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My kind of meditation: Nurturing my root

Food takes time to prepare in general.  Any kind of food really but I have to say Japanese food is one of those foods that takes lots of time to prep.  If you want something quick and easy, you might want to be reconsider about becoming a Japanese cook.  However, Japanese food is the one if you enjoy process, experience and of course, eating Japanese food.

I heard that most people are born with 4 taste palettes, sweetness, saltiness, bitterness and sourness.  Asian people are usually born with one more, umami.  What is umami anyway?

“Umami is an appetitive taste and is described as a savory or meaty taste. It can be tasted in cheese and soy sauce, and while also found in many other fermented and aged foods, this taste is also present in tomatoes, grains, and beans.  A loanword from Japanese meaning “good flavor” or “good taste”,[46] umami (旨味?) is considered fundamental to many Eastern cuisines and was first described in 1908, although it was only recently recognized in the West as a basic taste. Some umami taste buds respond specifically to glutamate in the same way that “sweet” ones respond to sugar. Glutamate binds to a variant of G protein coupled glutamate receptors. (source-Wikipedia)”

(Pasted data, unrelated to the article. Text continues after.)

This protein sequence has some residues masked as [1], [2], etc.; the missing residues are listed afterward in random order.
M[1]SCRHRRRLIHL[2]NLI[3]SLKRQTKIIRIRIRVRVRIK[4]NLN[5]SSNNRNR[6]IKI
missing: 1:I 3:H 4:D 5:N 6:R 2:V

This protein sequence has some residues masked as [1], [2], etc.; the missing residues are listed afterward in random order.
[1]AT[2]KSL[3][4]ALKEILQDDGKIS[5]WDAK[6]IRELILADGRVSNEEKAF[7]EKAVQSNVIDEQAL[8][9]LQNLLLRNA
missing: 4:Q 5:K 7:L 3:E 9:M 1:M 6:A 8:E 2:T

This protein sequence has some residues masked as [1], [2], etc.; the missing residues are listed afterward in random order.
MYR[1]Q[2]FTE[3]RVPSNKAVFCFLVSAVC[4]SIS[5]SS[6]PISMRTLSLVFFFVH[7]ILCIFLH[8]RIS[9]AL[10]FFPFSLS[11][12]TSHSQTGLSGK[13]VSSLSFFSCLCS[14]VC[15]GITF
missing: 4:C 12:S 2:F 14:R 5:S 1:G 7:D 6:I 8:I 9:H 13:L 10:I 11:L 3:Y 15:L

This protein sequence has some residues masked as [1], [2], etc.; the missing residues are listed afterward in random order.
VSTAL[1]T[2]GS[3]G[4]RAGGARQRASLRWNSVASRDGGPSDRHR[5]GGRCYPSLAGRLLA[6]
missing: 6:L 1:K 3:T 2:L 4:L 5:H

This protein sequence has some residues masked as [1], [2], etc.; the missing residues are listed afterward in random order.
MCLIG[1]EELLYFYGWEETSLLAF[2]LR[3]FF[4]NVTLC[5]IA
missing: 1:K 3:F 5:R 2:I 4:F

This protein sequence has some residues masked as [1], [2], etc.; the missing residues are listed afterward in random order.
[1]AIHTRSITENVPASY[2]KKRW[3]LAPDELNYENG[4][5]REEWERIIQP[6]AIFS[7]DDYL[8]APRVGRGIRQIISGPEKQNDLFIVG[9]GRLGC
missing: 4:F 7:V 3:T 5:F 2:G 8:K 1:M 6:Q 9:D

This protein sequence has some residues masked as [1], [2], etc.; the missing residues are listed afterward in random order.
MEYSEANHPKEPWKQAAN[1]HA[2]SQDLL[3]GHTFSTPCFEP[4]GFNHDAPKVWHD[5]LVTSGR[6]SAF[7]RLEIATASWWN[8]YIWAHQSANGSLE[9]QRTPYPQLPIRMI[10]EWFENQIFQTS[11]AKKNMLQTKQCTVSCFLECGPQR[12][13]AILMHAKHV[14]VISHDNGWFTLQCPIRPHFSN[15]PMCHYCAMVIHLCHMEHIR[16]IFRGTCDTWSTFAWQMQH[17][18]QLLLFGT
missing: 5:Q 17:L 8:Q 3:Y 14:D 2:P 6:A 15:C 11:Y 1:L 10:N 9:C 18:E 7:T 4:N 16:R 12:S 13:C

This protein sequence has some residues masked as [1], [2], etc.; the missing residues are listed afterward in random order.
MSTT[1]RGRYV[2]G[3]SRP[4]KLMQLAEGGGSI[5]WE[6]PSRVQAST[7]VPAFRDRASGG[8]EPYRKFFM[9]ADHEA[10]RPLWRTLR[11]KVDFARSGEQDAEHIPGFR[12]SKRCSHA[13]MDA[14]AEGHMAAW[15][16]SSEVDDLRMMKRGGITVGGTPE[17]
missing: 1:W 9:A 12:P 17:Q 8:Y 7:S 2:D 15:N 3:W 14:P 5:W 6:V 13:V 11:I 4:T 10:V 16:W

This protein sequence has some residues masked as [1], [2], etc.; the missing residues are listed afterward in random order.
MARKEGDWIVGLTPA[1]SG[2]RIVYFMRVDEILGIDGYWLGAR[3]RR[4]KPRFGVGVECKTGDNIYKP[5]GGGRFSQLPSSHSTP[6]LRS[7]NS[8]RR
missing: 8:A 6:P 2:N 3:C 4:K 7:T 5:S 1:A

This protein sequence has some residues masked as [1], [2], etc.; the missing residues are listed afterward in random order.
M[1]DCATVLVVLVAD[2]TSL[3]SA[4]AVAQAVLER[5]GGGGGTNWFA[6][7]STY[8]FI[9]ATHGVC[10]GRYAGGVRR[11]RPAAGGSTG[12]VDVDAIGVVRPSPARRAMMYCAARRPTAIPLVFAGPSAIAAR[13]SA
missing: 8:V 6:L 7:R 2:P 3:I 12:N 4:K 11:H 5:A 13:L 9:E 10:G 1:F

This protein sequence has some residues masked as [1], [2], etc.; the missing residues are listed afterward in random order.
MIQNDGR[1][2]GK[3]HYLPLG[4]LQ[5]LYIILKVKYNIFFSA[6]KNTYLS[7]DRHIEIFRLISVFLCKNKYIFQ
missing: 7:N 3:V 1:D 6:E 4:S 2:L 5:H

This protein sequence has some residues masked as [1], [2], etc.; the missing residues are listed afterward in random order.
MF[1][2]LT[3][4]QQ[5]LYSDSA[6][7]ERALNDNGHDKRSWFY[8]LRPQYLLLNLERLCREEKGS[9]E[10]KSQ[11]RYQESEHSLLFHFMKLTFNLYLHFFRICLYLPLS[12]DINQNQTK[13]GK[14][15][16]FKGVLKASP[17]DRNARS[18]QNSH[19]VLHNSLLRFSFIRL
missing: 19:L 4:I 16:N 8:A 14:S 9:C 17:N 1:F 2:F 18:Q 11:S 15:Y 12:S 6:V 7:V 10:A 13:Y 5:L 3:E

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This is “sumashi-jiru” (clear soup).  Today, I made this soup with snow peas, lotus roots and scallops.  This looks quite simple but this requires time, dedication, and love.  This soup is packed with umami.  I did not have to add gobs of condiments, I only added tiny bit of salt and just a splash of shoyu (soy sauce).  It took about 90 minutes total to prepare this soup.

First, you simmer 3′ x 3′ kelp piece for 1 hour, then add handful shaved dried bonito (you can buy shaved bonito flakes at grocery stores, but I shave them myself) and bring to boil, leave it about 1 minute.  Then you filter the stock to make it super clear, golden color tasty dashi.  Then you put separately prepared snow peas and lotus root in to a bowl and pour this deliciousness over them.  THIS soup is my main course for lunch today.  Shaving bonito takes time, cooking dashi takes time but these “times” are my weekend rituals. Makes me feel proud and I am thankful that my mom taught me Japanese traditional way of cooking.

I look forward to every weekend because of this.  This is my way of meditating through preparing meals, appreciating meals and being gracious for my Japanese roots.  Sunday is always a great day.

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